"David would have been been uncomfortable with long eulogies in dark suits by a narrow circle of close friends. As someone who lived more for revolution and turning the world upside down than for personal recognition, a sad funeral focused just on the past and him, would have made David feel more awkward than alive. And now with the huge David shaped hole in our lives, there has been never been a better time to live his ideas rather than to just remember them. For David anarchism was “something you do” rather than an identity, and so in this pragmatic mischievous spirit, we have decided to organise a memorial carnival for David, one that will be about the future: a mysterious and playful future, one that over-brims with solidarity. A leitmotif of carnival is laughing in the face of death, it can be the most practical thing to do in horrific situations. As we all know, David liked to joke. In fact, his last words were a joke.
David was like a cat; he had many lives. When people met him, via twitter or even through reading his books or attending his talks, many instantly became his close friends, extended family and interlocutors. Amongst David's friends were so many people that would never have met one another. Portobello Road's patchwork of inhabitants, lone bloggers, university professors, migrants without papers, several generations of activists, artists, rock musicians and many young people—students, rebels, members of social movements. All of them felt that David was part of their lives and so many want to continue his work and stay close to him. It is as though he had 50,000 brothers and sisters and 200,000 best friends, and that's why David’s memorial carnival will open up space everywhere for everyone of us who wants to continue to feel close to him.
He died in Venice, a city he often visited. David loved to dress up at any opportunity. He brought back venetian masks and costumes after every visit. Before it became a tourist commodity, the Venice Carnival constituted a political space of radical democracy. During Carnival there were no blacks, no whites, no old, no young, no beautiful, no ugly, no poor, no rich. Everyone was a mask.
Being a player in the anti-capitalist movements of the 90's and noughties, he knew about the irresistible similarities between the experience of a carnival and an insurrection. Exactly 9 years ago today, on the 17th of September an invitation was responded to and a movement was born. The invitation simply said: 'Occupy Wall Street - Bring a tent'. David was one of the tens of thousands who responded by organising and occupying, the rest is history. Today we invite you to organise a memorial carnival for David wherever you are on Sunday October the 11th.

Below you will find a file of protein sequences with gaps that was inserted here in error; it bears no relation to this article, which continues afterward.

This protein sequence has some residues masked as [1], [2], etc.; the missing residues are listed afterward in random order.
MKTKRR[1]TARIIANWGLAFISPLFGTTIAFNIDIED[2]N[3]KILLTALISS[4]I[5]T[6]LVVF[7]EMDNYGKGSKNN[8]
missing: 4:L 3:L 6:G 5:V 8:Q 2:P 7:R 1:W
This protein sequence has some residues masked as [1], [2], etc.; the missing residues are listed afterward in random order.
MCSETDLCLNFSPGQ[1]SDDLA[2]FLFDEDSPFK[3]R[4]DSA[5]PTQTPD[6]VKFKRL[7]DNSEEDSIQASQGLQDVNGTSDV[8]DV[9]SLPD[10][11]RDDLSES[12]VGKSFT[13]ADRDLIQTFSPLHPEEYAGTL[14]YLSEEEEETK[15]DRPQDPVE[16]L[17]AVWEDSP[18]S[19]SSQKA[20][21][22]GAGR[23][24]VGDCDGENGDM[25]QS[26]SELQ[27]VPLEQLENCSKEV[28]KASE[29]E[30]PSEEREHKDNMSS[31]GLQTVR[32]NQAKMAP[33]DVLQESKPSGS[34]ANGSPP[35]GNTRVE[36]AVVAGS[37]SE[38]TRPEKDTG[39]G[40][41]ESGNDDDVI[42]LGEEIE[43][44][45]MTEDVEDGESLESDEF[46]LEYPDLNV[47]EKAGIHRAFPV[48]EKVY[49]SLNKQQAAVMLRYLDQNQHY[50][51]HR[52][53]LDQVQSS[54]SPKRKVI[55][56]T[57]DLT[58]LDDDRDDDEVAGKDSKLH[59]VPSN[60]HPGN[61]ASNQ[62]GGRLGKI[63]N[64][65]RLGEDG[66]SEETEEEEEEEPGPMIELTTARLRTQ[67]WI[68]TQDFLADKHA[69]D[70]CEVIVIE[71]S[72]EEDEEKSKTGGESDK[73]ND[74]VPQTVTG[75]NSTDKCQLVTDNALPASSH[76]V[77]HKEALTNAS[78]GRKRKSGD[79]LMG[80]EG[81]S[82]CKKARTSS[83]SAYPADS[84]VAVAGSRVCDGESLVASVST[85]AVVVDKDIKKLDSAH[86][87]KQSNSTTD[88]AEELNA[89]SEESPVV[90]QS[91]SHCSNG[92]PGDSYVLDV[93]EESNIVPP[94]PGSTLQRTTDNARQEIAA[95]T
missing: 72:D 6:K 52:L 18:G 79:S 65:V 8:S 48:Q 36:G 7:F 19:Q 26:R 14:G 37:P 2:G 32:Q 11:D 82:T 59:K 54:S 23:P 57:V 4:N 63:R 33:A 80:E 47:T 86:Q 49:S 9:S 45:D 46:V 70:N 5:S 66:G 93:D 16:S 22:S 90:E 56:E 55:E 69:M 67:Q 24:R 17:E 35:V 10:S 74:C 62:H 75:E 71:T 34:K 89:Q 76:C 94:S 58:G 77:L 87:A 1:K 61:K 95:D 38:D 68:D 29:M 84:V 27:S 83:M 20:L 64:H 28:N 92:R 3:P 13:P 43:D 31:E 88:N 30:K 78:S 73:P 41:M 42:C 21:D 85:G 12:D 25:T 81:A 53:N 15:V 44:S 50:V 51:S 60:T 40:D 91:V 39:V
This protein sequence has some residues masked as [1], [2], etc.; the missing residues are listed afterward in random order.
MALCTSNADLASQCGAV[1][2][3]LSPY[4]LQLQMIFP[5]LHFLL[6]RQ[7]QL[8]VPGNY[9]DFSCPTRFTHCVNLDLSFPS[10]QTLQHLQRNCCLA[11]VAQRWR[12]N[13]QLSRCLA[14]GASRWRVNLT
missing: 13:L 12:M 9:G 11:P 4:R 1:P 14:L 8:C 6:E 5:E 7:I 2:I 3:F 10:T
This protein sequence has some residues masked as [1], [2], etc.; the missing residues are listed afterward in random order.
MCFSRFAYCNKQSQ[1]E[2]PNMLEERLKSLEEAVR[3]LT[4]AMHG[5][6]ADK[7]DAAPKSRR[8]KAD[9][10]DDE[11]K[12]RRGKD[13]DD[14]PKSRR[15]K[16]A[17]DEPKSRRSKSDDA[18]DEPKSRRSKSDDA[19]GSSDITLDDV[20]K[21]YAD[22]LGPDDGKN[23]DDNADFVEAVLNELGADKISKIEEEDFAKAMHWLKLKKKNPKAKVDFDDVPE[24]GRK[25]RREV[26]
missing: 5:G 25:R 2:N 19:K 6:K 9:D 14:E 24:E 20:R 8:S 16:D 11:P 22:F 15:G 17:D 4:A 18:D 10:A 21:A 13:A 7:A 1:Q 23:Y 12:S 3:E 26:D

Inspired by the principle of the open mike of Occupy movement, we ask you at some point during your carnival to open a space for folk to speak and share ideas together. These assemblies can be inspired by David's life and words and how we can embody them in a future that begins now - “live as if you were already free” - David would say.
Whether you are alone at home and want to just read your favorite passage of his work, or an activist collective that wants to take over the streets with a mass assembly; whether you are a group of academics in a seminar room or fighters on the front line; whether you are in a squat or on an anthropological field trip, a protest camp or a museum, anywhere can host a memorial carnival. There is simple rule however: ‘bring a mask’(more carnival than covid style of course).
Plans are already underway for dozens of events including at Zuccotti Park NY, in Rojova, the zad, Korea, Austria, Berlin, London. If you are thinking of organising an event send an email telling us what and where, so we can post it online for people to participate. We will be organising an online streaming of the memorial carnivals and details of this will come later as well as ways to coordinate so many time zones.
Yours in mourning and organising
Nika and friends."